This piazza is to the north of Piazza della Cisterna and is connected by a passage adjacent to an open loggia. To the west, at the top of the square, stands the Collegiate Church, reached by a broad flight of steps. The name of the square would seem to imply that this church was at one time a cathedral, but although it was perhaps planned, this was not the case. Other important buildings on the square include the Palazzo Comunale and the Palazzo Podesta, the house of the mayor. The Palazzo Podesta is distinguished by its huge arched loggia.
While in other cities, such as Florence, most or all of their towers have been brought down by wars, catastrophes, or urban renewal, San Gimignano has managed to conserve fourteen towers of varying heights, for which it is known internationally.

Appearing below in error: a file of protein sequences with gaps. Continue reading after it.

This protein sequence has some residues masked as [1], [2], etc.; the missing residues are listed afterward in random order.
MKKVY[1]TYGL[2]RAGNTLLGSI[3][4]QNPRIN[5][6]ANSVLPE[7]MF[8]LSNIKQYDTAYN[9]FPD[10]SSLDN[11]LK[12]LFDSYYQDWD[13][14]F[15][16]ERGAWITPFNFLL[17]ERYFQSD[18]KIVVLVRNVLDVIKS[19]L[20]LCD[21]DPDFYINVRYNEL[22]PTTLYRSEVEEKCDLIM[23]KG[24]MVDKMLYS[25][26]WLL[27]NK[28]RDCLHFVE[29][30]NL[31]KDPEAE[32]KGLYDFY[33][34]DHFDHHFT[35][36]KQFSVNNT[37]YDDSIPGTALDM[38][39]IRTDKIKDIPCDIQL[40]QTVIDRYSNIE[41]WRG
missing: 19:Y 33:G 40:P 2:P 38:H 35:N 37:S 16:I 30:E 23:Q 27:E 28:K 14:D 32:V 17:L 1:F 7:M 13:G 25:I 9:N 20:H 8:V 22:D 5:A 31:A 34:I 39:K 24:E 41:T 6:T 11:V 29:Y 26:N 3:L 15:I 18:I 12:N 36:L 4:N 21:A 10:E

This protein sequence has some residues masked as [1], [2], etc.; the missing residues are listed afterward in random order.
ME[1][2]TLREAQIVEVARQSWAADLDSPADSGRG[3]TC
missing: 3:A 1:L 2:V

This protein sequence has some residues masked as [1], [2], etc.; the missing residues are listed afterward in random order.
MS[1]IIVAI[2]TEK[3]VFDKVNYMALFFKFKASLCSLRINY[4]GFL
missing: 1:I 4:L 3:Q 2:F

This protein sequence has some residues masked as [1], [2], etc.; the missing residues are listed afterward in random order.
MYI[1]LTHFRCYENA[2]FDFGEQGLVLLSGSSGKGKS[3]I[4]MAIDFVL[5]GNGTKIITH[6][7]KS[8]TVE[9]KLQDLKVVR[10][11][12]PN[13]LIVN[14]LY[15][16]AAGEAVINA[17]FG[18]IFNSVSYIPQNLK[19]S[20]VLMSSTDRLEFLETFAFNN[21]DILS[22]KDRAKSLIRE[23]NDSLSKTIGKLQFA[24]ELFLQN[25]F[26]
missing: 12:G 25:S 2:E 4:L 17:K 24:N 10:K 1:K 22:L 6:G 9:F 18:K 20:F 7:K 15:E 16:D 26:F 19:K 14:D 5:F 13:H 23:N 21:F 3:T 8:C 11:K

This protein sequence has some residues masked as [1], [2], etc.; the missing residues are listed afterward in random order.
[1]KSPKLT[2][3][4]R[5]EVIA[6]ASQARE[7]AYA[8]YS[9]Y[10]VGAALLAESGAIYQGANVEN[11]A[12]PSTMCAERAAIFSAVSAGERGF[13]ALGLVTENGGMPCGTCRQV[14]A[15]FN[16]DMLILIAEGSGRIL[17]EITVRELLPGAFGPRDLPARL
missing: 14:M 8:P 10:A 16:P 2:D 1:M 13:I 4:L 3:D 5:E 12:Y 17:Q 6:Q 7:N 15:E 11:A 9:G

- Campanile della Collegiata
- Torri degli Ardinghelli
- Torre dei Becci
- Torre Campatelli
- Torre Chigi (1280)
- Torre dei Cugnanesi
- Torre del Diavolo
- Torre Ficherelli or Ficarelli
- Torre Grossa (1311), 54 metres (177 ft)
- Torre di Palazzo Pellari
- Casa-torre Pesciolini
- Torre Pettini
- Torre Rognosa, 51 metres (167 ft)
- Torri dei Salvucci
The Communal Palace, once seat of the podestà, is currently home of the town gallery, with works by Pinturicchio, Benozzo Gozzoli, Filippino Lippi, Domenico di Michelino, Pier Francesco Fiorentino and others. From Dante's Hall in the palace, access may be made to a Maesta fresco by Lippo Memmi, as well as the Torre del Podestà or Torre Grossa, 1311, which stands 54 metres (177 ft) high.
San Gimignano is the birthplace of the poet Folgore da San Gimignano (1270–1332).
Tea with Mussolini, a 1999 drama about the plight of English and American expatriate women in Italy during World War II, was filmed in part in San Gimignano. The frescoes that the women save from being destroyed during the German Army's withdrawal are inside the Duomo, the town's main church.